My cultural life: Russell Grant

I work at night so I’m not always in on the “scene”.

I like reliable spaces in the city. On Thursday, Friday and Saturday nights I know Kitchener’s in Braamfontein will be various degrees of full. I have a personal attachment to the space: I went there when I was a student, before the cool kids got hold of it. I was quite proud when it was “discovered”. It’s the second-oldest bar in the city, dating back to 1906. It’s nice to have a revival as opposed to opening up another new bar in a new space, wasting money.

I’m venturing a little into the southern suburbs; I like the institutions that exist. There’s Parreirinha in La Rochelle, with its tie tradition [customers donate ties that hang in the dining area] and incredible food. I’m also fascinated by where it is — it proves that if there’s enough demand you can remain in a space and not be limited by location.

Gino’s is a great pizzeria. The same families go there every week; the staff literally watch children grow up.

There was a time when I’d cycle quite a lot through the city. The bikes at Main Street Life are broken now, but I want to get my own bike.

Walking is a little bit too slow and when you’re in a car you’re in a car. A bike is the best way to see a lot of Jo’burg. I’ve had interesting adventures on a bicycle, like stumbling across a drug raid in which there were ­military tanks and special ops guys outside a building, pulling people out. And in the next block there were families coming from church, children in their Sunday best.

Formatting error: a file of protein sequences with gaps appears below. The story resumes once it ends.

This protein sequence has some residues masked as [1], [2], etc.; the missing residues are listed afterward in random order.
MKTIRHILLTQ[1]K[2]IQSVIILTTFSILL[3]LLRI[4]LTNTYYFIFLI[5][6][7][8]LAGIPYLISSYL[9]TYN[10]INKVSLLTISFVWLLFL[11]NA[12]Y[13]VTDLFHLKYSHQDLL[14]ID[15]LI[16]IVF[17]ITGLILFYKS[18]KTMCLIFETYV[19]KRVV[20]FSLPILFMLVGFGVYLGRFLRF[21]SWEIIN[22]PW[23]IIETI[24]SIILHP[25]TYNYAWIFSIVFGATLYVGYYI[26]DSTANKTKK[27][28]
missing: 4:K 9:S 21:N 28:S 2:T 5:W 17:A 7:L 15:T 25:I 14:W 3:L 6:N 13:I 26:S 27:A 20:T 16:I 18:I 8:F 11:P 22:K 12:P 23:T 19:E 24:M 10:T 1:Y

I’ve got the most exceptional view from my flat; it changes depending on the season. It’s been misty at night, which creates a glow that spreads. I can see Ponte and it’s quite something to watch a giant red mushroom of light around it.

Engaged with the street

When you live in Main Street Life you’re very much part of the city. It’s amazing how residents have engaged with the street. One of them is a skateboarder in his spare time. I think he leaves his leftover boards in the hotel reception. Kids from Jeppe borrow the boards and spend hours going up and down the road. Street kids will naturally play in a place they feel is safe. It’s such an interesting sign: this street is safe.

I always imagined that living in Main Street Life I’d meet interesting people in the lift, on the roof. It’s happening exactly like that. I come back from band practice with my bass guitar and bump into someone carrying props from POPArt, the building’s performing art ­centre.

I also spend time in Marshalltown at Darkie Café and Vault. I have a friend who’s a banker and lives near there. He comes to Maboneng ­precinct, which is quite Williamsburg Brooklyn industrial.

When I visit him in Marshalltown it’s like the Upper East Side: bankers in cocktail bars.

I recently spent a weekend in Clarens. The pace is so different. We just made up our trip as we went along. You couldn’t do that in the city. You have to open up by 9am. Sometimes not having a plan brings a little balance to life.

Nechama Brodie
Nechama Brodie works from Johannesburg . journalist. writer of books & singer of songs. black belt. feminist. PhD candidate looking at data, media, & violence. inaction is a weapon of mass destruction Nechama Brodie has over 11598 followers on Twitter.

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